While Fort Williams Park is beautiful year-round, the winter beauty is mostly black and white, featuring snow, stone and tree bark, with the ocean ranging from gray to green to blue in the background.
The first bright color in the park begins now – late February to early March – when the ‘Arnold Promise’ witch hazel (Hamamelis × intermedia ‘Arnold Promise’) comes into bloom.
When I worked full-time in downtown Portland, people would exclaim after a late-winter walk: “I can’t believe the forsythia in Post Office Park is in bloom already,” and I’d gently point out that forsythia was a couple of months away and they were enjoying a witch hazel.
The Fort Williams ‘Arnold Promise’ is in a small concrete V created by the walls of Battery Hobart, easily visible when people walk from the Parade Ground parking lot to the Cliff Walk.
‘Arnold Promise’ is an upright shrub that can grow up to 15 feet tall. The bright yellow flowers are about an inch long, have a reddish cup and grow all along the stems.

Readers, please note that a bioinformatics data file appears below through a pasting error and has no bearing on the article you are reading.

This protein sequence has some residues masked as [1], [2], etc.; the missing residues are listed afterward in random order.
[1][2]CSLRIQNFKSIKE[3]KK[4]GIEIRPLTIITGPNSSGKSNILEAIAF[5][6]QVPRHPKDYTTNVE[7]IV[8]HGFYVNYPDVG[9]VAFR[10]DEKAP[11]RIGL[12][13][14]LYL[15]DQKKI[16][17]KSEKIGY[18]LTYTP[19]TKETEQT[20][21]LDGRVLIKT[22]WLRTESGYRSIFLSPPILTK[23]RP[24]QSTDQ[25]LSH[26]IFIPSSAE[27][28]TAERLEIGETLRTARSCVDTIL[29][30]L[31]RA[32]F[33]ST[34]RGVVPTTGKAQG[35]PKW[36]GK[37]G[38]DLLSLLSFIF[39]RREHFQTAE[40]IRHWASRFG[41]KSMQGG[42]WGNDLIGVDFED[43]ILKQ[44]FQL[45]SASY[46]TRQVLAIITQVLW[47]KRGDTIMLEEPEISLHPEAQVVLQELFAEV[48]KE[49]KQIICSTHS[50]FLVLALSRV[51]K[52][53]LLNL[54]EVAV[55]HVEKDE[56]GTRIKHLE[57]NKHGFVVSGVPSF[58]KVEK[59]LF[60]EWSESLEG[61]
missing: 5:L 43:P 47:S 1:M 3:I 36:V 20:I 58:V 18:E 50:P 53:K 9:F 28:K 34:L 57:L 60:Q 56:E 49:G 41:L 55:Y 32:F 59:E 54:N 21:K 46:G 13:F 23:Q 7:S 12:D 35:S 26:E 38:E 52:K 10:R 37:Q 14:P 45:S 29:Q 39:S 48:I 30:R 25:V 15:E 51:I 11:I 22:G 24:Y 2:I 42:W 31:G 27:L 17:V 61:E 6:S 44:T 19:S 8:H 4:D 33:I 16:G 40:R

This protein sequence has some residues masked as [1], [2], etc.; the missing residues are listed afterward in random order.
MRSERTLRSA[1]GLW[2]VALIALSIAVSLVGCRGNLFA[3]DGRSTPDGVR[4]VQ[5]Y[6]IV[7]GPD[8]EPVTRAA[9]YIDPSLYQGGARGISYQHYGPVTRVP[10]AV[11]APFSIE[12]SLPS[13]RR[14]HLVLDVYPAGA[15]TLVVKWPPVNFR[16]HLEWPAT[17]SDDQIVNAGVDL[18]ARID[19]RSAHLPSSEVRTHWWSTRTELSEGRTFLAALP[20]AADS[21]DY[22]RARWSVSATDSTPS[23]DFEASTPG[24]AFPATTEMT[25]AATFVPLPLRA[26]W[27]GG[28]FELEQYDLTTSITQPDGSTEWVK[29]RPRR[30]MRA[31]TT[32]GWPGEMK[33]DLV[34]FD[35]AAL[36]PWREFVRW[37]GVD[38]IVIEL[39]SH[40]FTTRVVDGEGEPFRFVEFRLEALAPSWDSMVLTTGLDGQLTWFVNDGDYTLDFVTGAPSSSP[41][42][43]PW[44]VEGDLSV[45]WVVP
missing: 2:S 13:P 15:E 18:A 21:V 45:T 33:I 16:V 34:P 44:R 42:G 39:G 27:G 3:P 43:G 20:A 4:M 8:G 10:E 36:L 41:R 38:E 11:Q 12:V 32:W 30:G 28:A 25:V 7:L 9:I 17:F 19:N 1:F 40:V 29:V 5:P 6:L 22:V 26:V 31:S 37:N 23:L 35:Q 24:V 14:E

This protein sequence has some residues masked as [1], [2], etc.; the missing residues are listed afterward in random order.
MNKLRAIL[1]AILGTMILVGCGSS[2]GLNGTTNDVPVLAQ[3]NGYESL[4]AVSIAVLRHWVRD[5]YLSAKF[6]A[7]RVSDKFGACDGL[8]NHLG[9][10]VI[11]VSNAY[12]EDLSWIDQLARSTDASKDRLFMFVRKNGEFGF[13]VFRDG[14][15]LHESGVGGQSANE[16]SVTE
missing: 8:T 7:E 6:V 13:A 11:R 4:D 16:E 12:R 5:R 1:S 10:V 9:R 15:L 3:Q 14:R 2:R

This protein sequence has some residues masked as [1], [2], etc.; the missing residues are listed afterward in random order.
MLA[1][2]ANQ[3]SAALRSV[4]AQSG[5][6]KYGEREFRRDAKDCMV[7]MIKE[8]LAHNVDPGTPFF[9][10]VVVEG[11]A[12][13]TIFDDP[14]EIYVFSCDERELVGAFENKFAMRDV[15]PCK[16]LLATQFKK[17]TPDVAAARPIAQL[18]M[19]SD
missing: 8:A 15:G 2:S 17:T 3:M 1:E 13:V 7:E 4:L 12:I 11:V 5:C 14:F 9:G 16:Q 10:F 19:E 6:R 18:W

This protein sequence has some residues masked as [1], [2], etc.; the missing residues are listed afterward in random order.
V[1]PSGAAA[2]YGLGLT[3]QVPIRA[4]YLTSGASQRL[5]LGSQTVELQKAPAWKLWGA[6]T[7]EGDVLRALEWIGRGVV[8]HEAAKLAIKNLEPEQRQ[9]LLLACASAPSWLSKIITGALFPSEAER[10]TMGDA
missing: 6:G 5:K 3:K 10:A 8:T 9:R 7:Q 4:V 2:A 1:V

Unlike most plants in the Fort Williams Arboretum, ‘Arnold Promise’ is not native. It is a hybrid of Japanese and Chinese witch hazels, developed at Arnold Arboretum in Boston. While there are native witch hazels, and there are several planted near the ‘Arnold Promise’ at Fort Williams, none are as showy or early as the hybrid.
Witch hazels have insect-pollinated flowers, which might seem odd because few insects are flying when the plants are blooming. An article on the Venerable Trees website says they are pollinated by owlet moths (sometimes called winter moths, but not related to the invasive moths that have been damaging Cape Elizabeth trees for several years) that are active in cold weather.
When desperately hungry bees are fooled by unusually warm temperatures in late February and early March to make their first flights of the season, they are pleasantly surprised to find food in the witch hazel flowers.
The flowers can last up to a month if not hit by unusually high winds or cold temperatures, so visitors to Fort Williams over the next few weeks can celebrate a bit of spring beauty.
‘Arnold Promise’ is not a one-season wonder, and would be good in most home gardens. It is not fussy about soil and wants a lot of light. In summer it has a glossy green foliage, and has attractive orange-yellow foliage in the fall.